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|dc.contributor.author||Lawrence, Joanne Sara||-|
|dc.description.abstract||The burdensomeness of bowel and bladder dysfunction, investigated among 67 people with Parkinson’s disease (PD), exploring current clinical and self-management interventions related to incontinence. Higher rates of bowel and bladder dysfunction are common among people with PD, yet knowledge of how these symptoms are differentiated and managed in the community is scarce.
Using mixed method design incorporating quantitative surveys and qualitative semi-structured interviews, the study focused on dysfunctional bowel and bladder symptoms and management. The surveys and interview data, from which participant-generated burden scores were derived, supported statistical comparisons to reveal the severity and importance of participants’ perceptions of efforts to manage their diagnosis and treatment.
Bowel and bladder dysfunctions were found to be directly linked to their neuro-pathophysiology rather than ageing related factors; and these symptoms caused higher levels of anxiety and distress than did other PD non-motor symptoms. Further, their own preconceptions of what constitutes a 'legitimate' health concern, affected participants' capacity to source information and assistance. Little symptom relief was obtained from medications and treatments commonly used for bowel and bladder difficulties and exacerbated the unpredictability of their bowel and bladder problems, which then prompted participants to self-impose social restrictions and report poor quality-of-life.||en_AU|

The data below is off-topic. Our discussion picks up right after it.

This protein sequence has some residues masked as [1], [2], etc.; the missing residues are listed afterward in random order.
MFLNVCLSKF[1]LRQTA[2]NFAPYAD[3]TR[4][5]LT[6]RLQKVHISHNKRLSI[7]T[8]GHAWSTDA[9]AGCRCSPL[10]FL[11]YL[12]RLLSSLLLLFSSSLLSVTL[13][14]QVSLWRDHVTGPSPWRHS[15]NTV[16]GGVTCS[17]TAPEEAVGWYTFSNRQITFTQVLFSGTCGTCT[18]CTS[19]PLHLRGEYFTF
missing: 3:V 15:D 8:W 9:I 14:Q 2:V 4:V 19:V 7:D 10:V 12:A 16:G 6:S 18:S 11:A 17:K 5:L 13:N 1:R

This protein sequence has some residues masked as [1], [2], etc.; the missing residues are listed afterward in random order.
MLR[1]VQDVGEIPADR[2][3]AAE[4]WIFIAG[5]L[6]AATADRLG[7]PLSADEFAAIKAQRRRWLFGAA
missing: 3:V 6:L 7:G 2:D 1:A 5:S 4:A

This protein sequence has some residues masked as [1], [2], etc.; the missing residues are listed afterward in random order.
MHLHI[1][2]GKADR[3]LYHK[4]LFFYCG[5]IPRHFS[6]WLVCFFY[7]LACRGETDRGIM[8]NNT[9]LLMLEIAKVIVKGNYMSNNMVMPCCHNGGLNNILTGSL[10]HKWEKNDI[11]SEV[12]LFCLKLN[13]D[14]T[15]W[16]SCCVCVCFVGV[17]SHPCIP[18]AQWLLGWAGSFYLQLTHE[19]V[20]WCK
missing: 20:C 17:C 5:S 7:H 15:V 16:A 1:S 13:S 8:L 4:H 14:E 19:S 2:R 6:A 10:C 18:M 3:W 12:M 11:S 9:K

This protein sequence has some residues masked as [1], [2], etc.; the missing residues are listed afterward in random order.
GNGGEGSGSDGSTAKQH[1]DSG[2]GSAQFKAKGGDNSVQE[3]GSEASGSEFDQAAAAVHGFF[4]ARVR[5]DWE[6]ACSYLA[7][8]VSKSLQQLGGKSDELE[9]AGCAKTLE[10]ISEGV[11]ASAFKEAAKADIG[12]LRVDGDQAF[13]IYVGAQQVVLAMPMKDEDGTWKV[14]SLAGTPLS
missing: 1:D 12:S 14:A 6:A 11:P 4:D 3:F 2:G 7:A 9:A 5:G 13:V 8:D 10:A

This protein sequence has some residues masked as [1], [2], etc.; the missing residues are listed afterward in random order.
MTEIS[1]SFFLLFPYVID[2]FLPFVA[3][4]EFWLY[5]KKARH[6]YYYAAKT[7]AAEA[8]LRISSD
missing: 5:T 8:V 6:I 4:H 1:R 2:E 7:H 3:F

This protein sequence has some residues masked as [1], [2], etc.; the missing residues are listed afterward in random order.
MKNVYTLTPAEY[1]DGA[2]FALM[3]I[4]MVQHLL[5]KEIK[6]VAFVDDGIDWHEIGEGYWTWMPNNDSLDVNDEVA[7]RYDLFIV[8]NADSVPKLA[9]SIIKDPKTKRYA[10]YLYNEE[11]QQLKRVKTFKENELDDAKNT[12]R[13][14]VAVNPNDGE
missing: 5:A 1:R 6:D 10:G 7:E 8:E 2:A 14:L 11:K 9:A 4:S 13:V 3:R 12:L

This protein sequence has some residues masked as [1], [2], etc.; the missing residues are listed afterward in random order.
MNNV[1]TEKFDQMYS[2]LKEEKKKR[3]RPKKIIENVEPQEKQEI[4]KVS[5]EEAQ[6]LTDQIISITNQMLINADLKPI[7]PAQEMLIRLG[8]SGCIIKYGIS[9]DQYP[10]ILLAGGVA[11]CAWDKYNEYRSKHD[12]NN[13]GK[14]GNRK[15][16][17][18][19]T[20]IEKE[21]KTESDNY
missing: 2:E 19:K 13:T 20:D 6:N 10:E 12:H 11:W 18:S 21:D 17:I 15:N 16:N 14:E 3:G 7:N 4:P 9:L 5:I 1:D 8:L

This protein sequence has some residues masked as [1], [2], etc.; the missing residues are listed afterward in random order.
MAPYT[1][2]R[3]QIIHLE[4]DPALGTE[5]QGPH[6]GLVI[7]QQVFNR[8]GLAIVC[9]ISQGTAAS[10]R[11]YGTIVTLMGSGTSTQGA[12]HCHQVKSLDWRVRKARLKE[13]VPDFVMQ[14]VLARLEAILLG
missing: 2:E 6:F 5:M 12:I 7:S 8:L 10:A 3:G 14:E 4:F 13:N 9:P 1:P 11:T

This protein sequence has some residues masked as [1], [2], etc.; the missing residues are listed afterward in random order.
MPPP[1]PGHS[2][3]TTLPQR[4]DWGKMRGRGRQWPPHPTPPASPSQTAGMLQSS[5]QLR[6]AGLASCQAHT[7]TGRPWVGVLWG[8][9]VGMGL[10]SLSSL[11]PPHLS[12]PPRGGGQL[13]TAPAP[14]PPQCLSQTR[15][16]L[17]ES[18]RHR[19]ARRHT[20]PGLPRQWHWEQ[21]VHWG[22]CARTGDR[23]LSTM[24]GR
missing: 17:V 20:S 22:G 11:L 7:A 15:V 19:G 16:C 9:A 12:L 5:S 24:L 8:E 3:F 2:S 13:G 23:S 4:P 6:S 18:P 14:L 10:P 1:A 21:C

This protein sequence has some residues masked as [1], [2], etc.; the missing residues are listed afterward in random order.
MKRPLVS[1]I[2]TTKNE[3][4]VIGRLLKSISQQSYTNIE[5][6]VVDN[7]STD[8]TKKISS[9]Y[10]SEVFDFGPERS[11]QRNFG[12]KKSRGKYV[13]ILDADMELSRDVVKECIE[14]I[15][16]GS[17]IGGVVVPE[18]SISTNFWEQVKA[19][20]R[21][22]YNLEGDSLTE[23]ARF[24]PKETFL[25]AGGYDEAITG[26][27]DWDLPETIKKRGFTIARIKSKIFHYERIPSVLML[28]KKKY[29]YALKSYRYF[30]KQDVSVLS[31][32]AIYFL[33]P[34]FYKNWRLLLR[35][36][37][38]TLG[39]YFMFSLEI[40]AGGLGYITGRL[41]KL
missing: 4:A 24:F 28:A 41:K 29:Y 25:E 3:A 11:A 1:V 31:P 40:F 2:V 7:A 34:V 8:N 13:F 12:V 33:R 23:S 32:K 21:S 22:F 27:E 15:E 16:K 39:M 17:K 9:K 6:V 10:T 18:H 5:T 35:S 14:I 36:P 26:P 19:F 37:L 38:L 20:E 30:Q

|dc.publisher||University of Sydney||en_AU|
|dc.publisher||School of Medicine||en_AU|
|dc.title||An Investigation into the Significance and Effect of Bowel and Bladder Dysfunction on Personal Burden for People Who Have Parkinson’s Disease||en_AU|
|dc.type.pubtype||Doctor of Philosophy Ph.D.||en_AU|
|Appears in Collections:||Sydney Digital Theses (Open Access)|
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|LAWRENCE Joanne - Final Thesis.pdf||Thesis||5.64 MB||Adobe PDF|
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